This is a story of how I learned Python and Java at the same time, and while doing that, learned a few things about myself in the process.
When I started my current job I'd primarily been a frontend developer. I'd used some PHP in college and dabbled a bit in C#--and I could write a mean SQL query--but that was it. At my current company, we have mostly Java and PHP on the backend. While I still mainly work on our React frontend, I coded in PHP right when I started and then, gradually, began coding in Java.
It started like this: an endpoint wasn't giving me what I wanted. I could wait for someone else to fix it, or I could just take a look in the code and see... yup. There was the part that needed fixing. It wasn't long before I'd created my first Java Pull Request.
In the group, we're going through Learn Python the Hard Way by Zed Shaw. I picked that book up and started going through it.
Then I needed to pick a 6-month goal. I thought about Python, but I knew Java would be more relevant. I could fix things here and there but I didn't have a solid grasp of the language basics. I asked a coworker for a book recommendation and he suggested Head First Java by Kathy Sierra and Bert Bates. I made it a 6-month goal to go through the first six chapters.
I have no idea.
Currently I've finished the first six chapters of the Java book and the Python book only has a few chapters left. (The chapters in the Java book are incredibly long, while the chapters in the Python book are just a few pages.)
I also know a lot about my learning style and what I like, and don't like, in a programming language.
I learned that I like short, bite-sized chapters better than long ones with a lot of information. I learned that I prefer writing little programs to doing elementary-school-like exercises.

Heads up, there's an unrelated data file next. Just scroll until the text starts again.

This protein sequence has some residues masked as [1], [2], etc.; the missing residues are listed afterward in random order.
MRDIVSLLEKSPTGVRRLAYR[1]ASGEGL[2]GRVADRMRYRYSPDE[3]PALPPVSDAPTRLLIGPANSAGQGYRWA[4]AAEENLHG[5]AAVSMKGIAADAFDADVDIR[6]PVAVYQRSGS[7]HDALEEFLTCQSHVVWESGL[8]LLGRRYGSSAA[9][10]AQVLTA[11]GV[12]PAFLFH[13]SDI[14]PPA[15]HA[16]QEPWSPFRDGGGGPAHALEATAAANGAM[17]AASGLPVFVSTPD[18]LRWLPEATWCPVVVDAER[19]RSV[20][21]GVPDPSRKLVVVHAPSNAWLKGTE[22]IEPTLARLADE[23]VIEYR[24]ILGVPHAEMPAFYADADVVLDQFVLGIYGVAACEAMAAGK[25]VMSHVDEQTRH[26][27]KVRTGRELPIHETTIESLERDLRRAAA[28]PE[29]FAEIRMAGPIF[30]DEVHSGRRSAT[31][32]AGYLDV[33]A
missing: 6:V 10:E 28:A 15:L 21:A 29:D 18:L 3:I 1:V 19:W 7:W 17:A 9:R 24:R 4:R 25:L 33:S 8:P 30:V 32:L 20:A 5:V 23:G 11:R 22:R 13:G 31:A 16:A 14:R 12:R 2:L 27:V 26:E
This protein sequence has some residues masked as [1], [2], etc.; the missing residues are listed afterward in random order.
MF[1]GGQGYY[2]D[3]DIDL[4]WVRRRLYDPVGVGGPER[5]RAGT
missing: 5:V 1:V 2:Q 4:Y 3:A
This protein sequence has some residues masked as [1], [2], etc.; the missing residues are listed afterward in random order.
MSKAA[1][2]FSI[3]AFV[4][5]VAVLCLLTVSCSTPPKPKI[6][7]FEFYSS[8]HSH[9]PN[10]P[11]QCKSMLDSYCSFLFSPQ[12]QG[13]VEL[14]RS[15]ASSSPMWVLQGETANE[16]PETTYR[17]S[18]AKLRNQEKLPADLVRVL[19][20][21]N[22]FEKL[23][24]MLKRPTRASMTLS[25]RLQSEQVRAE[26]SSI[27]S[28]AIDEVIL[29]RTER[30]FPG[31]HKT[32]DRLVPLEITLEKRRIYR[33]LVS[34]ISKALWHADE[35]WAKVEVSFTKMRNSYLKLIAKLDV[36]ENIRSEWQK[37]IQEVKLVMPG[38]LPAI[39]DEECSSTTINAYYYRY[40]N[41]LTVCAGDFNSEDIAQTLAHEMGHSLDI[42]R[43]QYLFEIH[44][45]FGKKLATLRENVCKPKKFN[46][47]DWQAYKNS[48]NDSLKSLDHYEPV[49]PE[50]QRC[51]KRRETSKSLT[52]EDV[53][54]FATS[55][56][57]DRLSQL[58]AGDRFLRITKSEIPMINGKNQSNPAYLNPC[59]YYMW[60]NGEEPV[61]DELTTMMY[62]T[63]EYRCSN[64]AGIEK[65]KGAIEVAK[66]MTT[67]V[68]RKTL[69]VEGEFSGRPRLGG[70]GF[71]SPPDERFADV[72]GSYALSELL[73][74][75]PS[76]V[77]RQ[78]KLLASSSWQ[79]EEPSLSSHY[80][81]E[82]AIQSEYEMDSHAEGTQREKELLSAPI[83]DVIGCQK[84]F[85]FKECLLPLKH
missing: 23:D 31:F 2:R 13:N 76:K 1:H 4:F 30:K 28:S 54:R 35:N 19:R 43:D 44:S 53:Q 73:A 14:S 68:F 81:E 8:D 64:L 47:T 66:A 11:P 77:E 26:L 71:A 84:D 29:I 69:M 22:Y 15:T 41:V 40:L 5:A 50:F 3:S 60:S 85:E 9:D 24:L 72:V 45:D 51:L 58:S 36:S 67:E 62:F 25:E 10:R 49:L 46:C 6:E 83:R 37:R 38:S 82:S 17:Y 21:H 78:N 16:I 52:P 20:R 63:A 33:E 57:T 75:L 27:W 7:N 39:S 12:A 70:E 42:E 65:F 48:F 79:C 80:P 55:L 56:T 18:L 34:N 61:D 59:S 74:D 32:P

Learn Python the Hard Way and Head First Java are two very different books. Head First Java has long chapters that attempt to teach concepts in different ways for different learning styles. My favorite was the bullied list summaries at the end. I found the chapter length overwhelming (I couldn't read a whole chapter and do the exercises all in one sitting) and most of the exercises seemed pointless. Instead of actually writing Java they have you pull together snippets to create programs, do crosswords, and even matching.
Learn Python the Hard Way has one bite-sized concept per chapter and the chapters are usually 2-3 pages long. I could usually get through them in less than an hour, which was perfect for doing them during my lunch break on Python Learning Group meeting days.
The best part, though, was that I was actually writing and running little Python programs, not doing crosswords. Zed has you type out a lot of code from the book, which seems silly but it helped me get used to the syntax. Then Zed has you make changes to the code, break things, make sure you understand what every line is doing, and add your own stuff. At the end, you're building your own text adventure game and learning new concepts as you add onto it.